chris peck <>

> Both evolutionary theory and the natural selection have a history that
> predates Darwin.

The idea that non human animals might somehow evolve goes back as far as
Aristotle, but as for Natural selection the only one who has a legitimate
claim of beating Darwin to the punch is Patrick Matthew who in 1831 wrote a
short paper about it. But clearly Matthew did not relies the importance of
the matter and saw Natural Selection only from the point of view of the
Royal Navy and how they should choose trees to cut down to build their
ships. Much later Matthew criticized Darwin’s 1859 book, and in a 1871
letter to Darwin he said he believed there is evidence of design and
benevolence in nature and that Natural Selection could not explain beauty.

> You'll like this quote from Newton's Optiks :
>  "Hypotheses have no place in experimental philosophy”

Well, if Newton was able to discover the things he did using methods that
Popper did not like then Popper’s methods must be crap. However I think
what Newton meant was that if a experiment contradicts your hypotheses the
experimental result is still valid.

> and from his Principia:
>  "hypotheses non fingo" - which is latin for 'I don't make hypotheses’.

I know the exact context this quotation comes from. Newton was saying if
gravity decreases with distance as a inverse square law then he could prove
that such a law can only mean that the planets move in elliptical orbits.
As for why gravity worked by a inverse square law Newton did not know and
refused to pretend that he did, and that is why he said "I don't make

> He [Newton] worked inductively.

Newton used calculus, a branch of mathematics he invented, to find the
equation that produces the curve of a hanging chain. Please show me how to
do that inductively.

> He used observations to arrive at theories.

If Popper says science can only work one way, and Newton says science can
work in other ways then I say to hell with Popper, I’m going with Newton.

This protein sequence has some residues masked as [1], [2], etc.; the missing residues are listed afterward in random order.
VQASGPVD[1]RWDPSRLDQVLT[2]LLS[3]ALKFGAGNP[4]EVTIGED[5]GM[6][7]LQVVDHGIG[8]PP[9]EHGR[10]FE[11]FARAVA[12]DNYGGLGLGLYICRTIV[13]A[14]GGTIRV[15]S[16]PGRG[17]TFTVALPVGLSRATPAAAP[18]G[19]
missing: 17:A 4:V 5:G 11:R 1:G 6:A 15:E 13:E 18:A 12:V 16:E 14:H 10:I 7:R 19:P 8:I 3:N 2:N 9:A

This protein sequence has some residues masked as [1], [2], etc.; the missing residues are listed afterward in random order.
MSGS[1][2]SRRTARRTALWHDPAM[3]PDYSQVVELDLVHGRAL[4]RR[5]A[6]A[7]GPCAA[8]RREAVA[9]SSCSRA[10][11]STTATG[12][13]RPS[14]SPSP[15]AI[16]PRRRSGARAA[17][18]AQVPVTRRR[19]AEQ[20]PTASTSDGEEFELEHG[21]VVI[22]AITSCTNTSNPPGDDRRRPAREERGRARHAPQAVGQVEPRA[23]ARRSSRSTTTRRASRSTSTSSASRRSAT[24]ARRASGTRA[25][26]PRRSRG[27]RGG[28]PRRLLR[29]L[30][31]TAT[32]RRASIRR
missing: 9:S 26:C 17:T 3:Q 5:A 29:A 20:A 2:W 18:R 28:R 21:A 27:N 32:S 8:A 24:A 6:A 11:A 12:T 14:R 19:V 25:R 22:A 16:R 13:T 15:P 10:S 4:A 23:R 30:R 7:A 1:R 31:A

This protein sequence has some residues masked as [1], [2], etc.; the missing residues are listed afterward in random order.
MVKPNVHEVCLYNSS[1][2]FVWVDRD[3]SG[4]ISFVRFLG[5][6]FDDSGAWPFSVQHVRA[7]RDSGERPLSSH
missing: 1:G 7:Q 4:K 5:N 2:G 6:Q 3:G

With the possible exception of Darwin no human being has found out more
about how the world works than Newton. Popper discovered diddly-squat.

> In actual fact, the idea that a scientist should work from the top down,

There are lots of ways science can work. You can have a theory, make a
prediction, and see if the prediction comes to pass.

You can look at a bunch of observations, make a theory that explains them,
and, because you must always get more out of a theory than you put in or
it’s pointless, use that theory to make a new prediction.

Or you can make a observation that is so puzzling that you can think of no
theory to explain it that is worth a damn. The observation is still valid
and you don’t need to pretend to be able to explain it when you do not. It
is not unscientific to say in a loud clear voice “I do not know”.

> ie. should have a theory, make a hypothesis about some phenomena, derive
> an observational prediction upon which the hypothesis stands or falls and
> then test for it

Real science NEVER works as simply or cleanly as philosophers say it does,
but then philosophers have never done any real science.

> Interestingly, Darwin was aware of the top down approach from theory to
> observation and used it but hid that fact from peers. He advises a young
> scientist the following:
>  “let theory guide your observations, but till your reputation is well
> established, be sparing of publishing theory. It makes persons doubt your
> observations”

Sounds like good advice. You may have the outline of a radical theory in
your mind but even you suspect it might be utter nonsense, so just keep a
eye open for new evidence that could have a bearing on the matter.

>  but in public he said he proceeded :
>    "on true Baconian principles and without any theory collected facts on
> a wholesale scale”
> So, even in the 1860s bad science was considered to be science that moved
> from theory to prediction and testing.

That is utterly ridiculous! In 1845, 57 years before Popper was born,
Urbain LeVerrier used Newton's theory and irregularity in the orbit of
Uranus to predict that there must be a undiscovered planet in the solar
system. LeVerrier told astronomers exactly where to point their telescopes
and they found the planet Neptune almost immediately.  At the time this was
considered to be a huge victory for Newton's theory and rightfully so.

And If Popper says do science one way and Darwin says do it another way
then I’m going with Darwin. Why the hell didn’t Popper use this brand new
magical method you claim he invented to actually find out something about
how the world works? Popper lived to be 92 and never discovered a damn

>> One doesn't need to read Popper to know that pseudoscience exists
> > And that shows just how famous and influential Popper's demarcation
> principle has become. Rightly or wrongly it has been appropriated as a good
> principle so universally that smelly, lazy and ignorant academics insist
> that its just common sense. That only 'an idiot' would fail to see it. 200
> years ago though, and certainly in 1600s, that just wasn't the case.

And even though Popper insists (or rather you insist, I don’t think Popper
was actually that dumb) that they were doing it all wrong, Newton and
Faraday and Maxwell and Darwin nevertheless managed to make wonderful
scientific discoveries, while Popper never made a single scientific
discovery in his life. Popper telling them how to do science is like me
telling Beethoven how to write symphonies.

   John K Clark

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